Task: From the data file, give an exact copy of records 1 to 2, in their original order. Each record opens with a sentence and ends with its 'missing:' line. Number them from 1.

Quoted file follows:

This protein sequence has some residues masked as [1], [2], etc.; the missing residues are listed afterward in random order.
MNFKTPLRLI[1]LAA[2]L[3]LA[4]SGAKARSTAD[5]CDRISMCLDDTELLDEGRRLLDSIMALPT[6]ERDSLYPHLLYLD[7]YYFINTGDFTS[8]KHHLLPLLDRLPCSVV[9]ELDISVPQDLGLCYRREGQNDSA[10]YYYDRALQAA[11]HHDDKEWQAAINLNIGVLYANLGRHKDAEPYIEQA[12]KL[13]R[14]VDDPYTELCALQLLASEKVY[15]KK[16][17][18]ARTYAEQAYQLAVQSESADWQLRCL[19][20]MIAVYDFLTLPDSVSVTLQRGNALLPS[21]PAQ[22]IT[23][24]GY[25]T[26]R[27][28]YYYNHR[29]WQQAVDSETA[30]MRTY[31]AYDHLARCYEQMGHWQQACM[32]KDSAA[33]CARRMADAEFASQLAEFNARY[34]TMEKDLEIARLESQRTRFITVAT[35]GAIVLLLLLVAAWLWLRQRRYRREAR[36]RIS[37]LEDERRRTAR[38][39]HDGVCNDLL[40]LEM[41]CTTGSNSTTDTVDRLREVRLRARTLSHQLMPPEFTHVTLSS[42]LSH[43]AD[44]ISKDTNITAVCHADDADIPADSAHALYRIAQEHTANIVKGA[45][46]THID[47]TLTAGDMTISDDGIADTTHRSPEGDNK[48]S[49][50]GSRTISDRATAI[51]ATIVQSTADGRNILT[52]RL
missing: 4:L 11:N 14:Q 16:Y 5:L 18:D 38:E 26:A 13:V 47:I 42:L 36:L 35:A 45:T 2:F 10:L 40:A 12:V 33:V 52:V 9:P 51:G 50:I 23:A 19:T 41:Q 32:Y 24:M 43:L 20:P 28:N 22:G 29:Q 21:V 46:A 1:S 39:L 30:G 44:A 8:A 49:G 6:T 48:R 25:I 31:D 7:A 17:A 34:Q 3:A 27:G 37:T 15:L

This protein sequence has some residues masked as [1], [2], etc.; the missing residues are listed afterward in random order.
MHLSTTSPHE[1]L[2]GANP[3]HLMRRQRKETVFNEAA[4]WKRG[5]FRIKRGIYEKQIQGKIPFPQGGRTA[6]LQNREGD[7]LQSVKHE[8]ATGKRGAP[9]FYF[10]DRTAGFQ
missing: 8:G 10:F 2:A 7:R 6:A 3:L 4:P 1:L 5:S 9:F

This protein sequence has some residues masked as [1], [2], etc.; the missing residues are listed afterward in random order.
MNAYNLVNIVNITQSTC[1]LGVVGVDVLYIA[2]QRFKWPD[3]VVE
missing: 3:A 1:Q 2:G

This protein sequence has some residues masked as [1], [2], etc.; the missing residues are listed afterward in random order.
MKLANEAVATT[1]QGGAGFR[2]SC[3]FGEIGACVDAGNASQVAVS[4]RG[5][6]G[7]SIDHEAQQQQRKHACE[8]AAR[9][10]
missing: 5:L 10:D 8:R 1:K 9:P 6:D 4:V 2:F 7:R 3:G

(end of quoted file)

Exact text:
This protein sequence has some residues masked as [1], [2], etc.; the missing residues are listed afterward in random order.
MNFKTPLRLI[1]LAA[2]L[3]LA[4]SGAKARSTAD[5]CDRISMCLDDTELLDEGRRLLDSIMALPT[6]ERDSLYPHLLYLD[7]YYFINTGDFTS[8]KHHLLPLLDRLPCSVV[9]ELDISVPQDLGLCYRREGQNDSA[10]YYYDRALQAA[11]HHDDKEWQAAINLNIGVLYANLGRHKDAEPYIEQA[12]KL[13]R[14]VDDPYTELCALQLLASEKVY[15]KK[16][17][18]ARTYAEQAYQLAVQSESADWQLRCL[19][20]MIAVYDFLTLPDSVSVTLQRGNALLPS[21]PAQ[22]IT[23][24]GY[25]T[26]R[27][28]YYYNHR[29]WQQAVDSETA[30]MRTY[31]AYDHLARCYEQMGHWQQACM[32]KDSAA[33]CARRMADAEFASQLAEFNARY[34]TMEKDLEIARLESQRTRFITVAT[35]GAIVLLLLLVAAWLWLRQRRYRREAR[36]RIS[37]LEDERRRTAR[38][39]HDGVCNDLL[40]LEM[41]CTTGSNSTTDTVDRLREVRLRARTLSHQLMPPEFTHVTLSS[42]LSH[43]AD[44]ISKDTNITAVCHADDADIPADSAHALYRIAQEHTANIVKGA[45][46]THID[47]TLTAGDMTISDDGIADTTHRSPEGDNK[48]S[49][50]GSRTISDRATAI[51]ATIVQSTADGRNILT[52]RL
missing: 4:L 11:N 14:Q 16:Y 5:L 18:D 38:E 26:A 13:V 47:I 42:L 36:L 35:A 45:T 2:F 10:L 40:A 12:V 33:V 52:V 9:P 51:G 50:I 23:A 19:T 41:Q 32:Y 24:M 43:L 20:P 28:N 22:G 29:Q 21:V 46:A 1:S 39:L 30:G 44:A 8:A 49:G 6:T 48:R 25:I 31:D 7:A 17:A 34:Q 3:A 27:G 37:T 15:L

This protein sequence has some residues masked as [1], [2], etc.; the missing residues are listed afterward in random order.
MHLSTTSPHE[1]L[2]GANP[3]HLMRRQRKETVFNEAA[4]WKRG[5]FRIKRGIYEKQIQGKIPFPQGGRTA[6]LQNREGD[7]LQSVKHE[8]ATGKRGAP[9]FYF[10]DRTAGFQ
missing: 8:G 10:F 2:A 7:R 6:A 3:L 4:P 1:L 5:S 9:F